The Importance of Unlicensed Spectrum

Technology can quickly outpace regulatory frameworks, and a new example of this phenomenon is the rapid expansion of WiFi-enabled devices without a concurrent increase in the fixed amount of unlicensed spectrum.

Spectrum is the full frequency range of radio waves available for wireless communications, and WiFi operates in the unlicensed section—that is, no licenses from the Federal Communications Commission are needed to broadcast. By 2017, Cisco has predicted that the average person will use approximately five WiFi-enabled devices each; but as it stands now, WiFi hotspots are already very congested. The gigabit speeds promised (and required) to meet 2017 device growth projections do not currently exist, primarily because not enough spectrum has been allocated for WiFi use. To give a more concrete example of increasing spectrum saturation, the number of states offloading over 90% of data usage to WiFi has increased by 875%, and WiFi traffic itself increases by 68% per year.

Moreover, currently 57% of all data is carried over WiFi, compared to just 41% by wired and 2% by cellular. In 2018, WiFi is set to grow from 57% to 64% of all data, which amounts to an increase of 1.75% per year.

Uncertainty and the possibility of congestion creating limits on spectrum capacity in the future means new WiFi devices may see a marked decrease in investment and development, as well as degradation in service quality. Companies will not continue to design more new products if their products fail to properly function. WiFi enables devices to be deployed in the field without a preexisting wired infrastructure, which allows for an unrivaled flexibility in wearable tech, wind turbines, and smart homes with adaptable add-on modules. Wired cannot come close to competing with wireless on the levels of mobility and adaptability.

Seeing future trends in advance leads to the question: how can we give WiFi a boost? In a recent vote, the FCC took a promising step to free up 100 MHz of radio spectrum in the 5 GHz band for unlicensed use, but there is still much more room for expansion to ensure devices become less sluggish, gigabit speeds are unlocked to encourage innovation, and an array of new devices are able to take advantage of real-time updates and connectivity while mobile. In 2013, unlicensed spectrum was responsible for contributing $222 billion to the U.S. economy. The FCC’s decision will undoubtedly increase that contribution, now that the band is slowly opening up for new companies. More unlicensed spectrum means new companies do not have to apply for burdensome licenses that favor incumbent tech firms. Moreover, an increase in unlicensed spectrum creates indirect competition in the mobile connectivity market, effectively forcing existing carriers to reduce prices on data plans for smartphones and other devices. Existing WiFi in homes currently accounts for $36 billion dollars in benefits and savings.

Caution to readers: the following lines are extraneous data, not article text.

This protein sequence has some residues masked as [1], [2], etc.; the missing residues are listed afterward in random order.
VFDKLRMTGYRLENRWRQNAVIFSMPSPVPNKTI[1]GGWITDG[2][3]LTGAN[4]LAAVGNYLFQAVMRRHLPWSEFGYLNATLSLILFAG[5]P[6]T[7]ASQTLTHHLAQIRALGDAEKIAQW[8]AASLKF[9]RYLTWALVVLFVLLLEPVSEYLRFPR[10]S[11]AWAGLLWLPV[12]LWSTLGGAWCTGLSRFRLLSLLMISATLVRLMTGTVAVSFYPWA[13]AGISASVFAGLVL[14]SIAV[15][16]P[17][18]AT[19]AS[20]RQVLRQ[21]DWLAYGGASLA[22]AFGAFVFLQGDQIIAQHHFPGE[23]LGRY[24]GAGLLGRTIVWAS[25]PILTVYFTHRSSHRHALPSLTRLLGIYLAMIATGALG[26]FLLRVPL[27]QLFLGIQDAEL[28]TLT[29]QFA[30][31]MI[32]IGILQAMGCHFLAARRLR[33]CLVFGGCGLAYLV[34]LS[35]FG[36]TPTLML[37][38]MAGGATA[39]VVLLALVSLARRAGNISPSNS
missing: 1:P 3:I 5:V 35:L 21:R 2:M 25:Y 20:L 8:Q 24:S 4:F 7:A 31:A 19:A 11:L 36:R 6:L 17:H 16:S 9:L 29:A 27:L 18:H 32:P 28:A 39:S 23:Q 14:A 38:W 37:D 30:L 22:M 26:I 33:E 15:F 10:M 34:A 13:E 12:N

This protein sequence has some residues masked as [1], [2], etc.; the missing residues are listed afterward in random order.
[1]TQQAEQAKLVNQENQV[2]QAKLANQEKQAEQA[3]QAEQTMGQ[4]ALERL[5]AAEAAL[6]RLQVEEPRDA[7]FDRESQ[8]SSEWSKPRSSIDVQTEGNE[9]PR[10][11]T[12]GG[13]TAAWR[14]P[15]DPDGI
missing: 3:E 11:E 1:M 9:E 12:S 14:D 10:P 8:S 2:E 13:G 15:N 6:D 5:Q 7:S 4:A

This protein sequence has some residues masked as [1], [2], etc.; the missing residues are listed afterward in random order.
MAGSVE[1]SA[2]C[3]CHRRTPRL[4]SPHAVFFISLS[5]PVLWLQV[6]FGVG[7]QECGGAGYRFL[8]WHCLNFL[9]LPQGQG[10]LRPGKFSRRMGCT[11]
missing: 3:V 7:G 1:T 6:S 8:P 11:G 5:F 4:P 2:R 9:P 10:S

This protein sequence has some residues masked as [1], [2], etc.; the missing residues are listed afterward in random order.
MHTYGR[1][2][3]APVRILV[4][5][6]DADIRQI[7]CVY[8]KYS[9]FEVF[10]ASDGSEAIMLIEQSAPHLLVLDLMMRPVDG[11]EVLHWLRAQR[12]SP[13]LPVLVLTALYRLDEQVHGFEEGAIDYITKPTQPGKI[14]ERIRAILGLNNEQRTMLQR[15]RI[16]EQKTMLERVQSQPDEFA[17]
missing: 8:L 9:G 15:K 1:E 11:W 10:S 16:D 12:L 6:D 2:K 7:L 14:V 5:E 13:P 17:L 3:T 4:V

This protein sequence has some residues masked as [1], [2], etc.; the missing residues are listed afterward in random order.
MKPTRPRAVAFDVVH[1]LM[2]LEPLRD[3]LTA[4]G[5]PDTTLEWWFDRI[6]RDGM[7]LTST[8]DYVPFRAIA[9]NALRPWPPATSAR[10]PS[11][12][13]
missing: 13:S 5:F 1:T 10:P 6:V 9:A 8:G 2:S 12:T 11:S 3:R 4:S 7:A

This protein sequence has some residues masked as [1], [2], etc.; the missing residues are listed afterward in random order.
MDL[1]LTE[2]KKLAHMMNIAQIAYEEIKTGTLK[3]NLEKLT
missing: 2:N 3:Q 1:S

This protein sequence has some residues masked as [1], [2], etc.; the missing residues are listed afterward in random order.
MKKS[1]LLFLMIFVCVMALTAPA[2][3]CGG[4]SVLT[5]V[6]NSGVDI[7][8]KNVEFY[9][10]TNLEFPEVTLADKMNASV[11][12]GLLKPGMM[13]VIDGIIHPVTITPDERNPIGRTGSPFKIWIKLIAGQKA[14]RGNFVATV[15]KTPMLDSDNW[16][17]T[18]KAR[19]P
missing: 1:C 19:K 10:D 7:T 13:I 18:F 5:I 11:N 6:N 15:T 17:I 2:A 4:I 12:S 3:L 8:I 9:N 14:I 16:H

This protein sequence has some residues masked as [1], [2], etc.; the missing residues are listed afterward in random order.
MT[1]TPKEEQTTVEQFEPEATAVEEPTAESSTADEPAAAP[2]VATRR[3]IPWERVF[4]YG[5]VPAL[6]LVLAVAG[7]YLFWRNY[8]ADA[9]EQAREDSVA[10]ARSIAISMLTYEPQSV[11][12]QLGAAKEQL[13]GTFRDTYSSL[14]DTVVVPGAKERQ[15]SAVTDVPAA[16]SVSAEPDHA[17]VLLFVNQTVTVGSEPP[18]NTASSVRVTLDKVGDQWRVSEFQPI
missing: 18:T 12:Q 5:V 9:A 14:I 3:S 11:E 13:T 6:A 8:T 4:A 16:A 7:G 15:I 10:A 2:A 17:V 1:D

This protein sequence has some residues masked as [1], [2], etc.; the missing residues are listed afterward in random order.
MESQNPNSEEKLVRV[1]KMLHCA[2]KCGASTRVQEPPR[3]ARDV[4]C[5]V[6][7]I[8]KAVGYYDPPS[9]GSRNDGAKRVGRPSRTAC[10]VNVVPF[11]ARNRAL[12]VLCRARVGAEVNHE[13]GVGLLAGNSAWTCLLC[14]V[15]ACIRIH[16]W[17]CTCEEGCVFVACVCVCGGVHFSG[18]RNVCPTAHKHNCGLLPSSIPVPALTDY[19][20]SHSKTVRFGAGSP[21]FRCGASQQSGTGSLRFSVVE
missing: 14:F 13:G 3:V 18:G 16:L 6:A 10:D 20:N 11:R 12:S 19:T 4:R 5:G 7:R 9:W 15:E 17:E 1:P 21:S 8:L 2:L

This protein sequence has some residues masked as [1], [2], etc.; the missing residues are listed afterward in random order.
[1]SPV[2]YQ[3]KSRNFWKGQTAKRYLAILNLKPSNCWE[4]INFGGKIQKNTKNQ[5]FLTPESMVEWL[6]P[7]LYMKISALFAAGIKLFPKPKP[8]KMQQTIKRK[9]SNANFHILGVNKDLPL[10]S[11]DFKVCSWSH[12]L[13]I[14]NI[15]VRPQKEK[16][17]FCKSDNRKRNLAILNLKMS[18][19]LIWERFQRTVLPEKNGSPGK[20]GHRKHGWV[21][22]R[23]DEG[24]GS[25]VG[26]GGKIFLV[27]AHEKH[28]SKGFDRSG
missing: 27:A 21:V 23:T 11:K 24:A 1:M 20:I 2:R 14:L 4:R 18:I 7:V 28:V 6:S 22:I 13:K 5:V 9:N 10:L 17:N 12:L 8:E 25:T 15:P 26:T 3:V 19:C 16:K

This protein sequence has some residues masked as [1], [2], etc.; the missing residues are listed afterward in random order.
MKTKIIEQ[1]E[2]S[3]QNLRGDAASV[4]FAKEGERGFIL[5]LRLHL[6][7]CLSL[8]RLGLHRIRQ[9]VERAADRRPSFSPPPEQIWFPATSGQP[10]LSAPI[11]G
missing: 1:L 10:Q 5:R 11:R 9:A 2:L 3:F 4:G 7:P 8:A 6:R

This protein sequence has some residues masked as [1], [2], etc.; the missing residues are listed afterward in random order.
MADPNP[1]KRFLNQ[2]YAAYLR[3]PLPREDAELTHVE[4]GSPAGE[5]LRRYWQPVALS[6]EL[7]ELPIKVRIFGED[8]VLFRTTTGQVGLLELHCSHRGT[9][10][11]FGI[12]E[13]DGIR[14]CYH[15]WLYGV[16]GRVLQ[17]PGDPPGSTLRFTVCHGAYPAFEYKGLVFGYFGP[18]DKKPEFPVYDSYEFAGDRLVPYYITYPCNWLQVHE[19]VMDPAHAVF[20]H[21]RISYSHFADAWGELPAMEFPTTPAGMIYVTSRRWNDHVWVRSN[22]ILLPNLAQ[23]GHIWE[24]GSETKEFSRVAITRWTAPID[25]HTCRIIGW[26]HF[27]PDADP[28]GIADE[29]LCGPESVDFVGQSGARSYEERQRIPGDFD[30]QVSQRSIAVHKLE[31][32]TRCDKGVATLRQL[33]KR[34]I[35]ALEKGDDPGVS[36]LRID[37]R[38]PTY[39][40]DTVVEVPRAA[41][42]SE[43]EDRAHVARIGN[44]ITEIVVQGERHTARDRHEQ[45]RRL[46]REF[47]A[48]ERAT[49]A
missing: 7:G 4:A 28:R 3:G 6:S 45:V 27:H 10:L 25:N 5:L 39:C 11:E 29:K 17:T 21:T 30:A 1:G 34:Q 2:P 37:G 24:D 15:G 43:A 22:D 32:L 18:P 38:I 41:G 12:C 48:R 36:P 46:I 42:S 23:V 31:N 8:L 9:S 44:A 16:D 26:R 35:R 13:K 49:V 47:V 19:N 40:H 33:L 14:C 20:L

Unlicensed spectrum is the way forward. Regulation struggles to keep pace with technological development, but the FCC has made welcome advances to create space for the future to unfold. If this positive regulatory trend continues, we can expect to see more devices, faster signal, and increased mobility.

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